“Lost the perishin’ corpse now?”
This is a book with a fast-moving plot and populated with a cast of amiable eccentrics, all drawn with enviable economy. Albert gets caught up in a series of farcical romantic shenanigans with Janet, who professes to be over her infatuation but clearly isn’t ans now becomes the object of the affection of the progressive but dull Bathwick, the local vicar, who starts acting very suspiciously indeed and who resents Campion, seeing him as his romantic adversary in the hunt for Janet’s affections. Then there is Effie, Peters’ fiancée, who suddenly arrives with Whippet and makes an enormous nuisance of herself by pretending to be Campion;s friend and then insisting, late at night, to see the body. This really irritates Campion and in addition manages to make Janet jealous. On top of this there is a second and rather ghoulish murder, in which the victim is tied up in a field in the place of a scarecrow – and then, to cap it all, Lugg suddenly and inexplicably gives his notice and leaves! Lugg’s apparent resignation from service and Campion panic when he can’t find him anywhere gives a real urgency to the story and gives the action climax an extra bit of emotional punch as all is revealed.
“A life that needs a murder to make it interesting must, I thought, be very slow indeed”
Adaptations for BBC radio and TV
This novel has been adapted twice for radio and twice for television by the BBC:
- Richard Hurndall and Hamlyn Benson played Campion and Lugg respectively in a 90-minute radio production broadcast on what was then the BBC Home Service (later renamed BBC Radio 4) on 11 September 1965,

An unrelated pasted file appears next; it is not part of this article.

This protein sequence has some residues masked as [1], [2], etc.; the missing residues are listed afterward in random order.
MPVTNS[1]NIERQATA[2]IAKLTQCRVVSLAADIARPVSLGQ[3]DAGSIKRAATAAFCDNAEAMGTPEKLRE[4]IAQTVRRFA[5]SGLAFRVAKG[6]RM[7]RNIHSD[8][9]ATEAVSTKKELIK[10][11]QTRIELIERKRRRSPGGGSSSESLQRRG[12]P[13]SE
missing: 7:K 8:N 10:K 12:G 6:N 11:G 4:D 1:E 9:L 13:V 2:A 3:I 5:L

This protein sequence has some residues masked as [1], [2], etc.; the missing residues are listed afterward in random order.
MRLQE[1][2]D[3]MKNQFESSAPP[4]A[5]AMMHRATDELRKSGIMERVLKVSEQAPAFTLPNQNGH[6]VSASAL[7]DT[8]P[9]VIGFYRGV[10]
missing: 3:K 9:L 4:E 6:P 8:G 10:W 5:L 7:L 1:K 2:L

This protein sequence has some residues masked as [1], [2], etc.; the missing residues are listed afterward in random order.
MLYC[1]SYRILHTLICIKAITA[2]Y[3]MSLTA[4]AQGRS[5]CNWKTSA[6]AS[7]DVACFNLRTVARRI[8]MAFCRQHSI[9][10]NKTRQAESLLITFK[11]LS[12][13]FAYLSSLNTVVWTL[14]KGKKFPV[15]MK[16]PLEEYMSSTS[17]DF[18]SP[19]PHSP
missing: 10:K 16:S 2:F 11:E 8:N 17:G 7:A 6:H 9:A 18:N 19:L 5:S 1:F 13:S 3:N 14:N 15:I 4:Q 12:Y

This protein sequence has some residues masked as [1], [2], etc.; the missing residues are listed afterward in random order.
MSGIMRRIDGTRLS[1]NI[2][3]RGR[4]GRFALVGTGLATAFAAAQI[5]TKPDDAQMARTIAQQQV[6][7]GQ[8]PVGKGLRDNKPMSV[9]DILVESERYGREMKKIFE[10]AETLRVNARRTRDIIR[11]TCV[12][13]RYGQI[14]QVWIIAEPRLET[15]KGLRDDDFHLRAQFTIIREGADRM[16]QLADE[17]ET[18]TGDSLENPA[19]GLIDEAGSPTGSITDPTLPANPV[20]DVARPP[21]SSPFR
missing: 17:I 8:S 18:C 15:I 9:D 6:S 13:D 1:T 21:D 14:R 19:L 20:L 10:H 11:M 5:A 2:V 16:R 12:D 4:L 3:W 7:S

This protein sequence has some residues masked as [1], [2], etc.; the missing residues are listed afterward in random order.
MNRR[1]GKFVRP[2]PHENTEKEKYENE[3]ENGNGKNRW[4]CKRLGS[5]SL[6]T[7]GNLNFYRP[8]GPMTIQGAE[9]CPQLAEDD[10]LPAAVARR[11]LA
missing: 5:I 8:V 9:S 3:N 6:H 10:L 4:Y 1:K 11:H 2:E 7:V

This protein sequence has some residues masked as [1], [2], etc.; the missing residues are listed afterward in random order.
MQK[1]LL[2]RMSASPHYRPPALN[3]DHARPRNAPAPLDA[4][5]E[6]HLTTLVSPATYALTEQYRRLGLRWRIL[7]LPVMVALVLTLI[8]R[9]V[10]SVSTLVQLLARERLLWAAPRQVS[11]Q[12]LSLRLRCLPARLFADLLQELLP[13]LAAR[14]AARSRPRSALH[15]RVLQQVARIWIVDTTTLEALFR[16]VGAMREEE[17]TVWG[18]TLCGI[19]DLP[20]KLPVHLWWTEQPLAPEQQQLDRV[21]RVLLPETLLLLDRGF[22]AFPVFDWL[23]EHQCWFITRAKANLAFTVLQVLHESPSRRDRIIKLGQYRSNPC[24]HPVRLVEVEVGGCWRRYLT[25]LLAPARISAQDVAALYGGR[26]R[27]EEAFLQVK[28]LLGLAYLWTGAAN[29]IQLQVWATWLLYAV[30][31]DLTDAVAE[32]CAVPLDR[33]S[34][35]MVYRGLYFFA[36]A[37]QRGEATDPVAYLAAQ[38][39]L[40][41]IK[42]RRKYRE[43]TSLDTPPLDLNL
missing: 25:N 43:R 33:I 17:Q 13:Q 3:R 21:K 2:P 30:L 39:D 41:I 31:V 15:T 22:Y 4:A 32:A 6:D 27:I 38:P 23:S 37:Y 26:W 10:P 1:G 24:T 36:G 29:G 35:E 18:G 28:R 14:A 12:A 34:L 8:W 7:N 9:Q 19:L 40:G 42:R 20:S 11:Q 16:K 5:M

- James Snell and Cyril Shaps took on the roles for a new adaptation of the same length for Radio 4, broadcast on 9 January 1982.
- The first version for the small screen was a one-hour reduction shown on 28 July 1968 for the popular anthology series Detective (1964-69) in which Campion was played by Brian Smith and Lugg by George Sewell. Although it is said to exist in the archives I have yet to see it sadly.
- The 1989 version is much easier to get hold of. It was adapted as part of the BBC’s series Campion (1989-90) in two one-hour episodes, one of eight novels adapted for the show also as two-parters, with generally excellent results.
Davison makes for a really engaging Campion, able to channel both his facetious and more serious sides with ease and charm to spare and he plays wonderfully opposite Brian Glover, who is perfectly (type)cast as the cockney manservant (and loyal friend) Lugg. The adaptation by Jill Hyem is very faithful, and indeed most of the (few) additions are mainly there to break from the shackles of the book’s first person perspective and so provide welcome excuses for Glover to get more to do while separated from Campion. Without getting into spoilers, this does also create and amusing anomaly. Right at the beginning the TV version makes an odd addition by emphasising that the man identified as Oswald Harris is wearing a toupee – this only makes sense at the climax when the attempt is made to pass off Lugg (or rather the bald-pated Brian Glover) as Harris – to make this work in the final scenes Glover suddenly has slightly longer hair at the sides then he does in the rest of the series. Moray Watson was a genius at playing amiable duffers of the old school and so is perfect as Sir Leo while comic actor John Fortune is very well cast as peachy-keen medic Kingston. Even better is Michael Gough, who brings just the right mixture of rascally charm and seediness to his portrayal of ‘Hayhoe’. Shot entirely on film on location, this production also showcases the BBC’s well-known expertise with period dramas in terms of design and costumes too – highly recommended!
Case of the Late Pig / Campion (1989)
Director: Robert Chetwyn
Producer: Ken Riddington
Screenplay: Jill Hyem
Cinematography: Nigel Walters
Art Direction: Ken Ledsham
Music: Nigel Hess (theme tune sung by Peter Davison)
Cast: Peter Davison, Brian Glover, Moray Watson, Amanda Elwes, Michael Gough, John Fortune, Dilys Laye, Claire Williamson